Well, no, that's not a nice softball for you . I mean, I think, and I mean, realistically, you know, I think that the takeaway is that nutrition can play a huge role in how fast we recover, but we ultimately have the choice of what we want to do and not to do. Right . And if I had to rank it, like if we can improve , um , you mentioned the Snickers bar. If we can improve the carbohydrate quality that can help, you know, maintain blood glucose and help some things. The research really shows that protein as a driving factor in recovery and really minimizing muscle loss. And so, you know, I would, I would focus there and then our essential fats, like our , that can really help with healing. Some of this stuff, like you're going to get it in your diet anyways, but it's really kind of saying like, what can I feasibly focused on and really like put my mind to. Right.

Speaker 1:

Okay. All right . So let's jump into protein, amino acids. You touched on this, let's take a deeper dive. Let's help people understand what do we need to be doing here? Is there a certain recommendation of grants per , per pound or kilogram of body weight? We did have Stuart Phillips on six, eight months ago. He is the protein guy. Uh, he was a great interview, but I would love just to have you fill that in for people that maybe didn't catch that or going specifically with the surgery piece.

Speaker 2:

Yeah, I mean, I think so based on some of the data is higher , um, so we're talking like 2.2 to 2.4 grams per kilogram is a good place to start that that's obviously kind of dependent on how much you're consuming already and if it's more plant-based, but that's a good place to start elevated protein intake.

Speaker 1:

And , and just to repeat everybody 2.2 to 2.4 grams per kilogram.

Speaker 2:

Okay, perfect. And then the other key piece that I think is maybe even more important is the timing of the protein . And so you really want to prevent these big gaps throughout the day or fasting periods. Uh , and so generally speaking about 30 gram boluses kind of evenly spaced throughout the day is what's most optimal. And that 30 gram dose really depends on how much muscle someone has. I'm sure Stu talked about some of that. So yeah . You know, someone that's much larger could get away with having 50 grams at a time, but it's really trying to kind of evenly space out throughout the day.

Speaker 1:

Okay, good. Good, good. And any specific you mentioned plant-based tends to be a little bit lower content, any advice for folks just in a general nature in terms of that?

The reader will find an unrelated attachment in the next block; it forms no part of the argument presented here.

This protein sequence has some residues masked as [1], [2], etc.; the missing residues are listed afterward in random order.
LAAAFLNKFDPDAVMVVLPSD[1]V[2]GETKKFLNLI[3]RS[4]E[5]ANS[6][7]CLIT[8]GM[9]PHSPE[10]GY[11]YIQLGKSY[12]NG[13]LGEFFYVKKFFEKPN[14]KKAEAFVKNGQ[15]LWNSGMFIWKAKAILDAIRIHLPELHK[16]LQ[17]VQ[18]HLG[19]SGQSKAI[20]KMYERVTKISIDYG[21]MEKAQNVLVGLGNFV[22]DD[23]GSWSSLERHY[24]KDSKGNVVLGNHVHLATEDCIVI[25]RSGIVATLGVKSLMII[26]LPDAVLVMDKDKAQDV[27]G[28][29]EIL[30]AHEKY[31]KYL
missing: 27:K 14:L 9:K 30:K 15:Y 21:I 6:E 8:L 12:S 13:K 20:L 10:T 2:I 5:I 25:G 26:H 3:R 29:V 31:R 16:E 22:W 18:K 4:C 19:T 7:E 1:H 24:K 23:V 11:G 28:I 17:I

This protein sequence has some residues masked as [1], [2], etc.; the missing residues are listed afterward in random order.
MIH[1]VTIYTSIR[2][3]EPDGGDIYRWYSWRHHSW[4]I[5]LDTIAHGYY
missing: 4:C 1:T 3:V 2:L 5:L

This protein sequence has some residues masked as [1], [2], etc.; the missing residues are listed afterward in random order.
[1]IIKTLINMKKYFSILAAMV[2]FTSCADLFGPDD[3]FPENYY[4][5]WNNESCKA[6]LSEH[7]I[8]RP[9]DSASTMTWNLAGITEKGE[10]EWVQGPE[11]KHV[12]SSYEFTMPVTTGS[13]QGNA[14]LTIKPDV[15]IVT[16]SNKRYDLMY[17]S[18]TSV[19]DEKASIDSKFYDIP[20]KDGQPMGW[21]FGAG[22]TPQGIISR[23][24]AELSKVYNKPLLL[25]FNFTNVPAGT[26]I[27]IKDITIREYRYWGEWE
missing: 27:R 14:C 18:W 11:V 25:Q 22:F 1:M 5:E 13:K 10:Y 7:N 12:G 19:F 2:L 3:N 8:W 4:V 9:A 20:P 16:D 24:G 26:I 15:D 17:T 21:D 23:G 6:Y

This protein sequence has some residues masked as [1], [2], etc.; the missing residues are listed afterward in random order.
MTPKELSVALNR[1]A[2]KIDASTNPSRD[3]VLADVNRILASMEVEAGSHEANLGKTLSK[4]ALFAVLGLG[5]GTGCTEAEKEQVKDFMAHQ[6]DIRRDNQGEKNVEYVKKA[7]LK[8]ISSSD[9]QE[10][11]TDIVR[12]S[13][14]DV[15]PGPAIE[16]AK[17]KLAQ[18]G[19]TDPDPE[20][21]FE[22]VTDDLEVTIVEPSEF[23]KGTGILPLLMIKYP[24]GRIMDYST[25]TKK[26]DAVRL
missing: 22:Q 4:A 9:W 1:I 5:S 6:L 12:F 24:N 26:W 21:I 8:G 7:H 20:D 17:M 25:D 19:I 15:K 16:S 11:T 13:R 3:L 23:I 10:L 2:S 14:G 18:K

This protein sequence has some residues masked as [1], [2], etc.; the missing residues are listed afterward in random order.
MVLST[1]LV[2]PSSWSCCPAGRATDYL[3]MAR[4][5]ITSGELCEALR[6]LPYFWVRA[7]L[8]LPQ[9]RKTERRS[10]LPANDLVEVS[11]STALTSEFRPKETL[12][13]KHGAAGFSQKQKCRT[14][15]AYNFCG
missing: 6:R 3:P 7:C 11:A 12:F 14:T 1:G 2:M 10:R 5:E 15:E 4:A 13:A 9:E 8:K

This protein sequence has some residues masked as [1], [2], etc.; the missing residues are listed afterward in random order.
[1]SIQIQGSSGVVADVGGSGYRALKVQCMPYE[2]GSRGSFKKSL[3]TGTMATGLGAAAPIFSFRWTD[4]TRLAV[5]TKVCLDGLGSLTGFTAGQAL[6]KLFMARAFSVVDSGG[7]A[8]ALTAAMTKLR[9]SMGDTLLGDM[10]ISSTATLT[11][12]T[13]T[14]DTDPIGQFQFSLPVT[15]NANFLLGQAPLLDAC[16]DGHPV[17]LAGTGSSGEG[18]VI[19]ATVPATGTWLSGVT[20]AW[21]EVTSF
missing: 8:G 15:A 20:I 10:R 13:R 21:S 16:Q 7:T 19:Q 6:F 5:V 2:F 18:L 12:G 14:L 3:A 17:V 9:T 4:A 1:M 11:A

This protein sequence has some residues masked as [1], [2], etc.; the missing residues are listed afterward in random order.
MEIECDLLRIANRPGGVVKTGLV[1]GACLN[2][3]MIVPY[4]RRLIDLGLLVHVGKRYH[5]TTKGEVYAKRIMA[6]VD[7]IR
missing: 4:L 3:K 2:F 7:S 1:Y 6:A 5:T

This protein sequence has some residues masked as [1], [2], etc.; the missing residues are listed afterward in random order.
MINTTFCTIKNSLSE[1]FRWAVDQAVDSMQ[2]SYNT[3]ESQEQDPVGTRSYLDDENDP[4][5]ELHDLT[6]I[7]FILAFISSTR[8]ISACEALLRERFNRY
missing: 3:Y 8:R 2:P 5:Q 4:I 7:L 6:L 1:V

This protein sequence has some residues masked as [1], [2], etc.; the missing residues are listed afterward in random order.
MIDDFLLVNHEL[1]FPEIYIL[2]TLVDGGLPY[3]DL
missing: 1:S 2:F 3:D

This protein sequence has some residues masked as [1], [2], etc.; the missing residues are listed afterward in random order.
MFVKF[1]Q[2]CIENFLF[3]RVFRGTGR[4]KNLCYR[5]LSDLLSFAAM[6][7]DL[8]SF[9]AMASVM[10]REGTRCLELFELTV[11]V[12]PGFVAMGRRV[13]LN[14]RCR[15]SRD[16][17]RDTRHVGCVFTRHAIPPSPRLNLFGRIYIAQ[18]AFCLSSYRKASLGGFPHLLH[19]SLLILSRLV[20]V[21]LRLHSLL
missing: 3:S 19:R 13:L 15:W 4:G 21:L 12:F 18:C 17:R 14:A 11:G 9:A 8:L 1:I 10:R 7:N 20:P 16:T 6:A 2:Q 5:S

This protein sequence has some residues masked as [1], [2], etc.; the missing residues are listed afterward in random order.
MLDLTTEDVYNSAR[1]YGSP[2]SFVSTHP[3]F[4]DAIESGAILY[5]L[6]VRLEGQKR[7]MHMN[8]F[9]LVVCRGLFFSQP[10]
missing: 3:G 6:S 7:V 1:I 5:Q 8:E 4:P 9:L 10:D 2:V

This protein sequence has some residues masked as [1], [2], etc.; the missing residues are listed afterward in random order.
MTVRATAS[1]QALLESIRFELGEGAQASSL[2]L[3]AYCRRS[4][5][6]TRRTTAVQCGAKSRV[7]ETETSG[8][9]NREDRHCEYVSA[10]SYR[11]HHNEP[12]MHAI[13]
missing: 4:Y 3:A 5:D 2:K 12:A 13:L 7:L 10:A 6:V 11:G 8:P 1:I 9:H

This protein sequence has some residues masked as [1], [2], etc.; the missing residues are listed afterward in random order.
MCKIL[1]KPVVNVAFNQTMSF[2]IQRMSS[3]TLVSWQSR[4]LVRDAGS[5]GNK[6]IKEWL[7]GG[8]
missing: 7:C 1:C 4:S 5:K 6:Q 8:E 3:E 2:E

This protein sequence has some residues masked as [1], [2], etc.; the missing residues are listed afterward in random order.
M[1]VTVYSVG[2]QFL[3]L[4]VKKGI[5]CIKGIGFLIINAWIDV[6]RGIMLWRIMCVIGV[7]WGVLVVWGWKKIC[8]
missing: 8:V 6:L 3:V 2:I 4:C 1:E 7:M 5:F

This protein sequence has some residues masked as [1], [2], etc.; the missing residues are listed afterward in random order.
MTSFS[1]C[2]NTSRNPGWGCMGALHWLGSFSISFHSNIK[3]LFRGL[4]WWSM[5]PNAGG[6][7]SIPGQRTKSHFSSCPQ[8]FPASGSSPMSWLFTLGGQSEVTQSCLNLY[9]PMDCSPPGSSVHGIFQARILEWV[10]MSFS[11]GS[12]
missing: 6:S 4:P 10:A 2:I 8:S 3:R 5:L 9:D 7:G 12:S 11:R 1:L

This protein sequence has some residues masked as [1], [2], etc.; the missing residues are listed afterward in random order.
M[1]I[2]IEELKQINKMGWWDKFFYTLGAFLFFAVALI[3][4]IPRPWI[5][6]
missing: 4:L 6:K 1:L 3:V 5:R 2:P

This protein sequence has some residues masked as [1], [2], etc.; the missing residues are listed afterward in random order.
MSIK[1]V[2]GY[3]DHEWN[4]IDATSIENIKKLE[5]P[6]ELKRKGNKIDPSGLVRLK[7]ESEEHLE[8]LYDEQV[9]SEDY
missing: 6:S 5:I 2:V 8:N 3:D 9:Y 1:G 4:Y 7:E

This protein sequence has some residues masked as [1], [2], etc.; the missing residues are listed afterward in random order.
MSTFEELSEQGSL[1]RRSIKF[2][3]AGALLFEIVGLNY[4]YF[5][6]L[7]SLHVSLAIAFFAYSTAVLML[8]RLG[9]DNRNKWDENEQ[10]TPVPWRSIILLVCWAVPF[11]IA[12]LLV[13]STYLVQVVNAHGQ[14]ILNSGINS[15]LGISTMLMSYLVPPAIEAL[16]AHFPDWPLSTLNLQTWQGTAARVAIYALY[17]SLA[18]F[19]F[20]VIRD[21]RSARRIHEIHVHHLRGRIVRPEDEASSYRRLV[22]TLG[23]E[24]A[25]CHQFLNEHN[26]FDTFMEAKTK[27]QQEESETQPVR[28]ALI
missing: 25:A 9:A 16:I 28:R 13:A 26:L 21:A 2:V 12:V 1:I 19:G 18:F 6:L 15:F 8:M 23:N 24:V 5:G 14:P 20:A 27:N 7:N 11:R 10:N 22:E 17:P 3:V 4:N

Speaker 2:

Yeah, so I really recommend the animal-based , um, because then it has all of our essential amino acids and it's got the , um, a necessary amount of leucine. And so usually we don't want a lot of meat products, especially, you know, so meaning like we might not have the hunger for them. And so ways to get around that , uh , things like dairy, a eggs fish, it doesn't necessarily mean like you have to non chicken breasts all day,

Speaker 1:

Got your big Turkey thing going, how's it going? I just got out of surgery.

Speaker 2:

Well, especially if you have a reduced appetite, that's where some of the, like a protein supplement or like a nice rich chocolate milk, like where it's not something that you necessarily have to eat, you know, eight times a day.

Speaker 1:

Okay, good timing. Not as timing of the day, but is this critical the first week, first two weeks until pain is back to a one out of 10. Are there any guidelines along that in terms of how long should that person, if they're normally taking in 1.5 to 1.8, how long should they stay with that 2.2 to 2.4 kind of regimen?

Speaker 2:

I mean, it really depends on the nature of the immobilization. So really the goal of the elevated protein intake is to help maximize protein synthesis or minimize protein loss. Right. And so, I mean, I would continue it until like even return or clear to return to activity. Um , and then it becomes more of like probably when you return to activity, you need more carbohydrates. So then you need to lower that. It's all about kind of shuffling your macronutrient needs.

Speaker 1:

Okay. Very good. We're back to carbs now. And again, you touched on this one, anything else you wanted to throw out there about carbs since we're going through the list of five?

Speaker 2:

I mean, just trying to maintain those complex carbohydrates and, you know, kind of killing two birds with one stone is if you can really increase your fruits and vegetables, you're getting both the complex carbs, but also , um , kind of the inflammatory properties of a lot of those foods.

Speaker 1:

Okay, good. Fatty acids. You mentioned Omega threes, Omega sixes, best forms to get those in. We're going to talk about supplements here in a second. Are you suggesting those to get that or you're looking more at fish and what do you suggest?

Speaker 2:

Yeah, I mean, if we can start with food first, that's the best. Um, it's harder to get omega-3 through the diet. Um, so our, like our high quality essential fats. So just as a reminder to the listeners of essential fats, you can't create our body can't create and we must get through the diet. So things, when you think about healthy , healthy fats, those are going to be like our nuts or seeds or our , you know, our high quality oils. And it's just in our fish or fatty fish. Um , it's hard to get enough of that. And so something like Omega three, particularly for an injury rehab, I would recommend a supplement. Okay .